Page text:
Sexual violence is an endemic social problem in the U.S. The victim blaming attitudes of the civilian world often spill into military service, and those attitudes carry over into tours of duty. While the military has been in the spotlight for failing to support victims and respond to and prevent sexual assault, civilian criminal justice systems regularly and systematically fail victims too, and leaders in all forms of institutions fall short of adequately understanding and addressing the problem of sexual violence.1
It is important to note that both women and men can experience sexual harassment or sexual violence during their military service. Veteran's Affairs (VA) refers to these experiences as Military Sexual Trauma (MST). Every VA health care facility has a designated MST Coordinator who serves as a contact person for MST-related issues. This person can help Veterans find access to VA services and programs. Veterans may be able to receive free MST-related care even if they are not eligible for other VA care.
Similar to the larger U.S. society, sexual violence is highly under reported in the military. In the armed forces, victims who reported abuse describe being ostracized and blamed by fellow service members. Evidently, the circulation of rumors and stories impact the ability of survivors to seek assistance and also play a crucial role in influencing victims’ decisions about whether or not to report what happened to them.
A sexual assault victim in the military may make a “restricted report” that allows disclosure to specified individuals (i.e., sexual assault response coordinator (SARC), sexual assault prevention and response victim advocate (SAPR VA), or healthcare personnel). The victim can receive medical treatment, including emergency care, counseling, and assignment of a SARC and SAPR VA, without triggering an official investigation. However, stipulations and exceptions limit the ability to make a restricted report.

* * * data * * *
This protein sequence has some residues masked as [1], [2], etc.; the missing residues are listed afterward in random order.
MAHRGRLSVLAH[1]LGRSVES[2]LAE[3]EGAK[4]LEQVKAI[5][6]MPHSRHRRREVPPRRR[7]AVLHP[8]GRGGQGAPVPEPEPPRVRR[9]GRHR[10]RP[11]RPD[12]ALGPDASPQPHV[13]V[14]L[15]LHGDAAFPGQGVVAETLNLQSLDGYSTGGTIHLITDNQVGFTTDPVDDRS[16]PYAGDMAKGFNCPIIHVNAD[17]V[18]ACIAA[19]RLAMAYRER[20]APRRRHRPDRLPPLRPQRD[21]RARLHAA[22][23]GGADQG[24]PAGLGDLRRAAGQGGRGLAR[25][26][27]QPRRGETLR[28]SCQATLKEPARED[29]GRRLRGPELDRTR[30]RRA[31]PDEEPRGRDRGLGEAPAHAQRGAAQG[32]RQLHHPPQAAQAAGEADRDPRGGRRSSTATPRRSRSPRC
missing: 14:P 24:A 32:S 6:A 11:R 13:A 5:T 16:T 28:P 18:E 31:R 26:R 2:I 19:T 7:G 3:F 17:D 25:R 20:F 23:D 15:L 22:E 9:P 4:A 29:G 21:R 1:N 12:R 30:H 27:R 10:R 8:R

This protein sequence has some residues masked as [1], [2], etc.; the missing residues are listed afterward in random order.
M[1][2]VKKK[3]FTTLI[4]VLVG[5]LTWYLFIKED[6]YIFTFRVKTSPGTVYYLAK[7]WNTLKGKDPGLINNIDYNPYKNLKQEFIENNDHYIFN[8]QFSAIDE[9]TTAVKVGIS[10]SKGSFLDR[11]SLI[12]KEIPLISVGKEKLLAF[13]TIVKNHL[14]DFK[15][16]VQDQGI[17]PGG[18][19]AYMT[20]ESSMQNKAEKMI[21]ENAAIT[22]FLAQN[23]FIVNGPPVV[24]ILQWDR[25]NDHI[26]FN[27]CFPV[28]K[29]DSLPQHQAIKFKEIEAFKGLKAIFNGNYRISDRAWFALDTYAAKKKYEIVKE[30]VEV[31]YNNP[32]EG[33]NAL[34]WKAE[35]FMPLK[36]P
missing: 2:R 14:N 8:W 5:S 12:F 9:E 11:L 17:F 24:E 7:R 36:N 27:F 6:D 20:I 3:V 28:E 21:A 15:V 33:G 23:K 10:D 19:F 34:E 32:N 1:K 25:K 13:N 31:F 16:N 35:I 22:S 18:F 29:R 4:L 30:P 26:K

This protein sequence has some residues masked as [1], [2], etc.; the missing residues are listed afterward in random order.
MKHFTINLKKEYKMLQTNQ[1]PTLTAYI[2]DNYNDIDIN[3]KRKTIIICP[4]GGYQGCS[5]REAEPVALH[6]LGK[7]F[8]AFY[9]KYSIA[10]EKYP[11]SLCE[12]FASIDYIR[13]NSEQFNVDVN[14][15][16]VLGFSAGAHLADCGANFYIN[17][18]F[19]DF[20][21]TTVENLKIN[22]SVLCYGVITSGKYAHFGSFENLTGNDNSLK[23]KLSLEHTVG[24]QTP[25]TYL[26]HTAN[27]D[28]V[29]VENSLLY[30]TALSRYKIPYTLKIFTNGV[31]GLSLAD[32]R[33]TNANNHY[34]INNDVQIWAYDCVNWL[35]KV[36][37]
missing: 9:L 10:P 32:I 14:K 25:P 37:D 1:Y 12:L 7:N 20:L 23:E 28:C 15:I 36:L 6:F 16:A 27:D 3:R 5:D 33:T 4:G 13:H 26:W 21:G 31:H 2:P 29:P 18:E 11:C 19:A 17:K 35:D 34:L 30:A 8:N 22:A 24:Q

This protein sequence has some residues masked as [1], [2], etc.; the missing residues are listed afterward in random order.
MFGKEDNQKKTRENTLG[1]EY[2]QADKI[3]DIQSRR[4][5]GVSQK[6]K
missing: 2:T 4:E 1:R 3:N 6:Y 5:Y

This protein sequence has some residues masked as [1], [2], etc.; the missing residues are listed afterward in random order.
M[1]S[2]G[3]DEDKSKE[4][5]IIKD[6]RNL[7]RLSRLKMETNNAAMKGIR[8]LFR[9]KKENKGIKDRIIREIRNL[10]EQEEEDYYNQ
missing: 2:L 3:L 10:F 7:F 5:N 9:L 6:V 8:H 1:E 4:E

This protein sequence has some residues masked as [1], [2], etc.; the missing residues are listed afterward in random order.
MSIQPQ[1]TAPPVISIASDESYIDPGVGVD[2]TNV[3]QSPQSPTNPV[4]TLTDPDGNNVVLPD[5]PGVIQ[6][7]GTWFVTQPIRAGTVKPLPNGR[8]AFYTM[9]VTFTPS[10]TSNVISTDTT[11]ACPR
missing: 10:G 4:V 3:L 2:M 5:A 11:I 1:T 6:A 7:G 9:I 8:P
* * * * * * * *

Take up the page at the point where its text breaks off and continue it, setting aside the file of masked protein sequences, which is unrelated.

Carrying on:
A victim may also make an “unrestricted report” without requesting confidentiality or restricted reporting. Under these circumstances, the victim’s report is provided to healthcare personnel, the SARC, a SAPR VA, command authorities, or other persons is reported to law enforcement and may be used to initiate the official investigative process.
When an unrestricted report is made, the alleged offender’s commanding officer has a great deal of discretion about what action can be taken. He/she may take disciplinary, administrative, or legal action against the offender. He/she may also decide to administratively separate the service member from the military. As in the civilian system, many people feel that sexual assault offenders in the military are often not held accountable, which has the effect of minimizing, excusing, and condoning sexual assault and reinforcing sexist attitudes and behavior toward women.2
Resources for Advocates
- Sexual Violence in the Military: A Guide for Civilian Advocates, National Sexual Violence Resource Center.
- Department of Defense Annual Report on Sexual Assault in Military (2017)
- Statement on Military Sexual Assault, National Alliance to End Sexual Violence
Resources for Service Members
- National Alliance to End Sexual Violence. Military Sexual Assault. (n.d.) Retrieved from https://www.endsexualviolence.org/where_we_stand/military-sexual-assaul…
- Battered Women's Justice Project. Military Sexual Assault. (n.d.) Retrieved from https://www.bwjp.org/our-work/topics/military-sexual-assult.html.